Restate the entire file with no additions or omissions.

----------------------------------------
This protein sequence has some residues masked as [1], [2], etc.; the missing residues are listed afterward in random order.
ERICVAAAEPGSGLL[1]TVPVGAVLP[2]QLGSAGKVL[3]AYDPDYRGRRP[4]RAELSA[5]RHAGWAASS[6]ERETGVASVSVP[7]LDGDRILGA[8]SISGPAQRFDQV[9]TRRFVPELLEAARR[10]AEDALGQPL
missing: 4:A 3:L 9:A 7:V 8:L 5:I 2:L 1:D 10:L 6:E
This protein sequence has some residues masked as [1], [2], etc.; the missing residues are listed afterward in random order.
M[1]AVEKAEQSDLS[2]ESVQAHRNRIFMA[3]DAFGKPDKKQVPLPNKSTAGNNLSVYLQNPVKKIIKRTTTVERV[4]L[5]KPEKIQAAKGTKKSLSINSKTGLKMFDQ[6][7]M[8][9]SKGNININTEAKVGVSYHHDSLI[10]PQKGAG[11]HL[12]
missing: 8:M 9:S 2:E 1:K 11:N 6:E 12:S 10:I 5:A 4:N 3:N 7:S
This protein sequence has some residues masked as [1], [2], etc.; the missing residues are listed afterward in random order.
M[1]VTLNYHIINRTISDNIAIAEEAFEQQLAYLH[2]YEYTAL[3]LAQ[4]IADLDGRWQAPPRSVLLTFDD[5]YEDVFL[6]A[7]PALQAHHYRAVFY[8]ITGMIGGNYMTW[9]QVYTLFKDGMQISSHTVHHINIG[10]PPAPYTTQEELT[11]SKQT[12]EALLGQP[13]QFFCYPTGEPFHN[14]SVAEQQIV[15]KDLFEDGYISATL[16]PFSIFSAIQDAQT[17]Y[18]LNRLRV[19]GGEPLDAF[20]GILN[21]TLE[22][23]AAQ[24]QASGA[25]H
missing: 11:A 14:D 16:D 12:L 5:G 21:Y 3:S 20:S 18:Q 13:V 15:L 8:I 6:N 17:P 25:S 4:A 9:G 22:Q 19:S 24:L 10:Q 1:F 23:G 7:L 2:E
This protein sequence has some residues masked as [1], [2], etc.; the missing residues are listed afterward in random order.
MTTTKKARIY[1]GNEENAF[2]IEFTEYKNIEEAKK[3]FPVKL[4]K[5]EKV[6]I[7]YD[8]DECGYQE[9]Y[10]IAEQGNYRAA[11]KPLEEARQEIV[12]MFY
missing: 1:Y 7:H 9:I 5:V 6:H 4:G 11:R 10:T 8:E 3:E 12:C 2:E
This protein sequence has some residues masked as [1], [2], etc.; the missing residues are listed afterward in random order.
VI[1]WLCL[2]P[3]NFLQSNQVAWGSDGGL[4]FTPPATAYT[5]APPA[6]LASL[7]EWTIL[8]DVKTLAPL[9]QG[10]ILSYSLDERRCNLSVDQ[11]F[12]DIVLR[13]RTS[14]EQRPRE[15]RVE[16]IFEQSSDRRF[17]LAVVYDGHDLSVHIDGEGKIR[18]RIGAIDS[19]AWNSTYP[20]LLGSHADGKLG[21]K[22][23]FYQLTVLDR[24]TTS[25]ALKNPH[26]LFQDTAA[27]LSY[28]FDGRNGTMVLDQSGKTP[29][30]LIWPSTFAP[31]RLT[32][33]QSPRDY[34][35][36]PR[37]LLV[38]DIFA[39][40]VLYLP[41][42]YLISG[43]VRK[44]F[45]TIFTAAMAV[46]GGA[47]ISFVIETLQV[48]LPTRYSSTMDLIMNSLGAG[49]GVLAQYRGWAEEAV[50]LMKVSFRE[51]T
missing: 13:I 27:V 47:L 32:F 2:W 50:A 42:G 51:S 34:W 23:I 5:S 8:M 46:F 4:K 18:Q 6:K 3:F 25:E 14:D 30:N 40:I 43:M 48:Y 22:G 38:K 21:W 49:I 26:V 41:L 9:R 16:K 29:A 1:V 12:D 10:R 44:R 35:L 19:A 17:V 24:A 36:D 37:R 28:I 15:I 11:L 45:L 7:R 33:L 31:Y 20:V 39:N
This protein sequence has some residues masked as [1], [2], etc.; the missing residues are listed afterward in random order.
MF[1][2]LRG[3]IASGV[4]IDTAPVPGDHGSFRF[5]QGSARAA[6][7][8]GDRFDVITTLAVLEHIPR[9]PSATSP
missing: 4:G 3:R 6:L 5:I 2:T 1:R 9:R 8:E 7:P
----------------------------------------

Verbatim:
This protein sequence has some residues masked as [1], [2], etc.; the missing residues are listed afterward in random order.
ERICVAAAEPGSGLL[1]TVPVGAVLP[2]QLGSAGKVL[3]AYDPDYRGRRP[4]RAELSA[5]RHAGWAASS[6]ERETGVASVSVP[7]LDGDRILGA[8]SISGPAQRFDQV[9]TRRFVPELLEAARR[10]AEDALGQPL
missing: 4:A 3:L 9:A 7:V 8:L 5:I 2:L 1:D 10:L 6:E
This protein sequence has some residues masked as [1], [2], etc.; the missing residues are listed afterward in random order.
M[1]AVEKAEQSDLS[2]ESVQAHRNRIFMA[3]DAFGKPDKKQVPLPNKSTAGNNLSVYLQNPVKKIIKRTTTVERV[4]L[5]KPEKIQAAKGTKKSLSINSKTGLKMFDQ[6][7]M[8][9]SKGNININTEAKVGVSYHHDSLI[10]PQKGAG[11]HL[12]
missing: 8:M 9:S 2:E 1:K 11:N 6:E 12:S 10:I 5:A 4:N 3:N 7:S
This protein sequence has some residues masked as [1], [2], etc.; the missing residues are listed afterward in random order.
M[1]VTLNYHIINRTISDNIAIAEEAFEQQLAYLH[2]YEYTAL[3]LAQ[4]IADLDGRWQAPPRSVLLTFDD[5]YEDVFL[6]A[7]PALQAHHYRAVFY[8]ITGMIGGNYMTW[9]QVYTLFKDGMQISSHTVHHINIG[10]PPAPYTTQEELT[11]SKQT[12]EALLGQP[13]QFFCYPTGEPFHN[14]SVAEQQIV[15]KDLFEDGYISATL[16]PFSIFSAIQDAQT[17]Y[18]LNRLRV[19]GGEPLDAF[20]GILN[21]TLE[22][23]AAQ[24]QASGA[25]H
missing: 11:A 14:D 16:D 12:L 5:G 21:Y 3:S 20:S 18:Q 13:V 15:L 8:I 6:N 17:P 25:S 4:A 9:G 22:Q 19:S 24:L 10:Q 1:F 23:G 7:L 2:E
This protein sequence has some residues masked as [1], [2], etc.; the missing residues are listed afterward in random order.
MTTTKKARIY[1]GNEENAF[2]IEFTEYKNIEEAKK[3]FPVKL[4]K[5]EKV[6]I[7]YD[8]DECGYQE[9]Y[10]IAEQGNYRAA[11]KPLEEARQEIV[12]MFY
missing: 1:Y 7:H 9:I 5:V 6:H 4:G 11:R 10:T 8:E 3:E 12:C 2:E
This protein sequence has some residues masked as [1], [2], etc.; the missing residues are listed afterward in random order.
VI[1]WLCL[2]P[3]NFLQSNQVAWGSDGGL[4]FTPPATAYT[5]APPA[6]LASL[7]EWTIL[8]DVKTLAPL[9]QG[10]ILSYSLDERRCNLSVDQ[11]F[12]DIVLR[13]RTS[14]EQRPRE[15]RVE[16]IFEQSSDRRF[17]LAVVYDGHDLSVHIDGEGKIR[18]RIGAIDS[19]AWNSTYP[20]LLGSHADGKLG[21]K[22][23]FYQLTVLDR[24]TTS[25]ALKNPH[26]LFQDTAA[27]LSY[28]FDGRNGTMVLDQSGKTP[29][30]LIWPSTFAP[31]RLT[32][33]QSPRDY[34][35][36]PR[37]LLV[38]DIFA[39][40]VLYLP[41][42]YLISG[43]VRK[44]F[45]TIFTAAMAV[46]GGA[47]ISFVIETLQV[48]LPTRYSSTMDLIMNSLGAG[49]GVLAQYRGWAEEAV[50]LMKVSFRE[51]T
missing: 13:I 27:V 47:L 32:F 2:W 50:A 42:G 51:S 34:W 23:I 5:S 8:M 46:F 4:K 18:Q 6:K 3:F 25:E 14:D 30:N 40:I 43:M 48:Y 22:G 38:K 21:W 49:I 26:V 41:L 9:R 16:K 29:A 1:V 12:D 10:R 44:R 35:L 19:A 17:V 24:A 36:D 37:R 28:I 15:I 11:L 45:L 7:R 33:L 31:Y 20:V 39:N
This protein sequence has some residues masked as [1], [2], etc.; the missing residues are listed afterward in random order.
MF[1][2]LRG[3]IASGV[4]IDTAPVPGDHGSFRF[5]QGSARAA[6][7][8]GDRFDVITTLAVLEHIPR[9]PSATSP
missing: 4:G 3:R 6:L 5:I 2:T 1:R 9:R 8:E 7:P